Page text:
June 8 (UPI) -- Astronomers have discovered a temperate, sub-Neptune-sized exoplanet orbiting a nearby M dwarf star.
Initial observations of the Earth-like planet, described Wednesday in the Astronomical Journal, suggest the alien world boasts a substantial atmosphere -- which is sure to inspire followup studies for years to come.
The exoplanet, TOI-1231 b, was initially spotted using photometric data from the Transiting Exoplanet Survey Satellite, or TESS.
Followup observations captured using the Planet Finder Spectrograph on the Magellan Clay telescope at Las Campanas Observatory in Chile allowed scientists to work out the planet's radius, mass and density.
TESS trains its gaze on sections of the night sky for nearly a month at time, capturing images of thousands of stars.
Astronomers, citizen scientists and algorithms scan the data for dimming patterns made by exoplanets as they orbit across the face of their host stars.
Because M dwarf stars are smaller and dimmer than stars like the sun, the transits of nearby stars have a more pronounced dimming effect.
Still, astronomers were lucky that TESS picked up on the presence of TOI-1231 b, which takes 24 days to complete an orbit around its host star.
To confirm the presence of an exoplanet, TESS typically needs to capture two transits, or the completion of an orbit.
Because TESS only stares at one section fo the sky for 28 days, the average orbital period of exoplanets spotted by TESS is 14 days.
Scientists said TESS caught TOI-1231 b at just the right time.
"Working with a group of excellent astronomers spread across the globe, we were able to assemble the data necessary to characterize the host star and measure both the radius and mass of the planet," lead study author Jennifer Burt said in a press release.
"Those values in turn allowed us to calculate the planet's bulk density and hypothesize about what the planet is made out of. TOI-1231 b is pretty similar in size and density to Neptune, so we think it has a similarly large, gaseous atmosphere," said Burt, a scientist at NASA's Jet Propulsion Laboratory.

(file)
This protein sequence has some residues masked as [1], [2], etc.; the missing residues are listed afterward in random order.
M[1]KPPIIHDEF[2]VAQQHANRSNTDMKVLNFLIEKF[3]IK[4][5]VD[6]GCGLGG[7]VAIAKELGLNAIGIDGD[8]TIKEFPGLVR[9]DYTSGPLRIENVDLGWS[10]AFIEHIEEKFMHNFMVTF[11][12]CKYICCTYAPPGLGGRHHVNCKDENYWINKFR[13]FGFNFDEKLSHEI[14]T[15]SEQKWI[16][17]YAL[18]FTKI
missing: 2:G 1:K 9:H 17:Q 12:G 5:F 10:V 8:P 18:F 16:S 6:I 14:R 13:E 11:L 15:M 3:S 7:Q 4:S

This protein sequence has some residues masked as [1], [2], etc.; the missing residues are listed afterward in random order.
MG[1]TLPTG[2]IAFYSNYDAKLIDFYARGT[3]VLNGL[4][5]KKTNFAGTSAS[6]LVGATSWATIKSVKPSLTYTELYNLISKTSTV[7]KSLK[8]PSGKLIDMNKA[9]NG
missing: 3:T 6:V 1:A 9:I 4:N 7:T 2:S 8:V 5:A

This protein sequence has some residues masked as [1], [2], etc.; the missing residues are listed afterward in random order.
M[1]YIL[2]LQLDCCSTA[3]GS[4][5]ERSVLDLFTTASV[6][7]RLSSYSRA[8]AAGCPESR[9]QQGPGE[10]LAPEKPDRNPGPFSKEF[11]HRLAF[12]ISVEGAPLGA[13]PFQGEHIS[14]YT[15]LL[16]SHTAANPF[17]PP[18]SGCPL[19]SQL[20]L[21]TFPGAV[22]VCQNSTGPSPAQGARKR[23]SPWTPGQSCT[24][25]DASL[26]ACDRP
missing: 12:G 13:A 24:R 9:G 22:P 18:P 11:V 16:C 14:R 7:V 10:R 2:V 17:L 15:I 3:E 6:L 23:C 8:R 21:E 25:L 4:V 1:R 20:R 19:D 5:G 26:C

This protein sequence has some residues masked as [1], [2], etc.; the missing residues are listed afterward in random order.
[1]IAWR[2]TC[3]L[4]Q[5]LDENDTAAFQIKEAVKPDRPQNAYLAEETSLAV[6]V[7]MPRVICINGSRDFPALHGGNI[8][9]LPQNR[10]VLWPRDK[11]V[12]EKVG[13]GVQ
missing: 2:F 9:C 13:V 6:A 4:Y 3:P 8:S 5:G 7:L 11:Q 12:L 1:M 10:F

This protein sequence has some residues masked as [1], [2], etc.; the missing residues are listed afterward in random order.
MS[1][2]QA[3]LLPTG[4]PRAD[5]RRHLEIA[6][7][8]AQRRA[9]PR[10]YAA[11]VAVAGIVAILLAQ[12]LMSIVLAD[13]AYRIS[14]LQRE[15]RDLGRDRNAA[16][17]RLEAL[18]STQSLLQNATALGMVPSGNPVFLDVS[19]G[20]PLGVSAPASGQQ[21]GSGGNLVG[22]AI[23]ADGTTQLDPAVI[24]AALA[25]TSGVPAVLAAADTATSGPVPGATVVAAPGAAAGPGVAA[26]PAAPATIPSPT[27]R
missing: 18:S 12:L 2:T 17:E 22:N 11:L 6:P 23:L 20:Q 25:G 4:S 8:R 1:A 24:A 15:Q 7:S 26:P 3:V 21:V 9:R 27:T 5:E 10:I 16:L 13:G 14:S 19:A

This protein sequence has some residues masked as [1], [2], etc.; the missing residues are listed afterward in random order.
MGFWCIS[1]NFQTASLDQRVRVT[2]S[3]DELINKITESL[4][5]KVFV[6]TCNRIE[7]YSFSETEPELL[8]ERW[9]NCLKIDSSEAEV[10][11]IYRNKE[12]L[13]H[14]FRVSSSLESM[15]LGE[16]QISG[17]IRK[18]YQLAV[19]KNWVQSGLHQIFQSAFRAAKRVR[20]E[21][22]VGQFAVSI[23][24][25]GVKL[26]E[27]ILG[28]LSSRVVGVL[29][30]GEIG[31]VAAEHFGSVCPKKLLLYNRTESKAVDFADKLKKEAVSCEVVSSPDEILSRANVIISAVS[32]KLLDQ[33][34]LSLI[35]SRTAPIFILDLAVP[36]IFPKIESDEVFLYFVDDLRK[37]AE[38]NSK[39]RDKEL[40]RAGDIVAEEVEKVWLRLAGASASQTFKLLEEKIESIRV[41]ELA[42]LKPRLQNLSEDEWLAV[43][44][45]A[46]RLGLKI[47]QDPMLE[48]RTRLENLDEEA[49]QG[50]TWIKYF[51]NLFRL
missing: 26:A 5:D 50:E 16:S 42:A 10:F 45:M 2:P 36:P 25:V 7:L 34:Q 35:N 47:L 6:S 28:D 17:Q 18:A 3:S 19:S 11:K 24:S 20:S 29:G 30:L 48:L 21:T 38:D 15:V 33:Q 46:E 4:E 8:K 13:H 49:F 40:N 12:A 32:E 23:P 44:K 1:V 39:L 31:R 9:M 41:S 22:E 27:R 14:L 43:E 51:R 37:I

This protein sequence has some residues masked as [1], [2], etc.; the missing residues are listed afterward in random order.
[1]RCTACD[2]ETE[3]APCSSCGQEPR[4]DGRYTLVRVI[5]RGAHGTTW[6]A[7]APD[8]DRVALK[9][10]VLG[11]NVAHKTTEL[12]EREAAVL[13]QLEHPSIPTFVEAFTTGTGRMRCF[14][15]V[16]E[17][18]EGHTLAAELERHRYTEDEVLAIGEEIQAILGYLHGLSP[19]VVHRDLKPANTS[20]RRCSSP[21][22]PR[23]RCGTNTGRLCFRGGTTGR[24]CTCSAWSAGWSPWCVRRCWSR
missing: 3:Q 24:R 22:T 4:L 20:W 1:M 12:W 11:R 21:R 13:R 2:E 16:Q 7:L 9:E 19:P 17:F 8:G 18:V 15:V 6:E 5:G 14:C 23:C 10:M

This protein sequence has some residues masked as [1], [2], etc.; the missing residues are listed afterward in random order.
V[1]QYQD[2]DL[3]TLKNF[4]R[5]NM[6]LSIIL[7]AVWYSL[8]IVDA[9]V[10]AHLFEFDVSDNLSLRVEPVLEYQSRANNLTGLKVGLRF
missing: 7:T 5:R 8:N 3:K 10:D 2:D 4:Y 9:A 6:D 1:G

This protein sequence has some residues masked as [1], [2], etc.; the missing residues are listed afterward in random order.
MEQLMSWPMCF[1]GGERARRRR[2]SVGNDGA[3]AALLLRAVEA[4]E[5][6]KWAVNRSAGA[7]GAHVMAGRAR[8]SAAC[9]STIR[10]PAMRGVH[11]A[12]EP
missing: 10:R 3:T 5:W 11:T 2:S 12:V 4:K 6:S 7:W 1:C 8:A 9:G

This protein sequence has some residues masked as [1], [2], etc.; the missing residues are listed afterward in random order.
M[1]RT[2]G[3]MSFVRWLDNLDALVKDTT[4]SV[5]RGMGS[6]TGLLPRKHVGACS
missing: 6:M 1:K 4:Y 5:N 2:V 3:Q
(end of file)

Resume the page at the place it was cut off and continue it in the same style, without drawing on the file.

In addition to enabling a more robust exoplanet transiting signal, an M dwarf star's small stature also makes it easier for astronomer to calculate the masses of newly discovered exoplanets, as the ratio of planet to stellar mass is larger.
Astronomers calculate an exoplanet's mass by measuring the planet's slight gravitational effect on its host star -- the smaller the star, the larger an exoplanet's gravitational effect will be.
"Even though TOI-1231 b is eight times closer to its star than the Earth is to the sun, its temperature is similar to that of Earth, thanks to its cooler and less bright host star," study co-author Diana Dragomir said in the release.
"However, the planet itself is actually larger than earth and a little bit smaller than Neptune -- we could call it a sub-Neptune," said Dragomir, an assistant professor of astronomy at the University of New Mexico.
What has astronomers most excited about TOI-1231 b is its atmosphere.
Previous studies suggests small, cool planets similar to the newly discovered exoplanet are capable of holding water in the upper layers of their atmosphere.
"The low density of TOI-1231 b indicates that it is surrounded by a substantial atmosphere rather than being a rocky planet. But the composition and extent of this atmosphere are unknown!" said Dragomir.
"TOI-1231 b could have a large hydrogen or hydrogen-helium atmosphere, or a denser water vapor atmosphere. Each of these would point to a different origin, allowing astronomers to understand whether and how planets form differently around M dwarfs when compared to the planets around our sun, for example," Dragomir said.
The researchers said they hope future observations will help them work the exoplanet's atmospheric composition, as well as determine how rare or common such exoplanets are.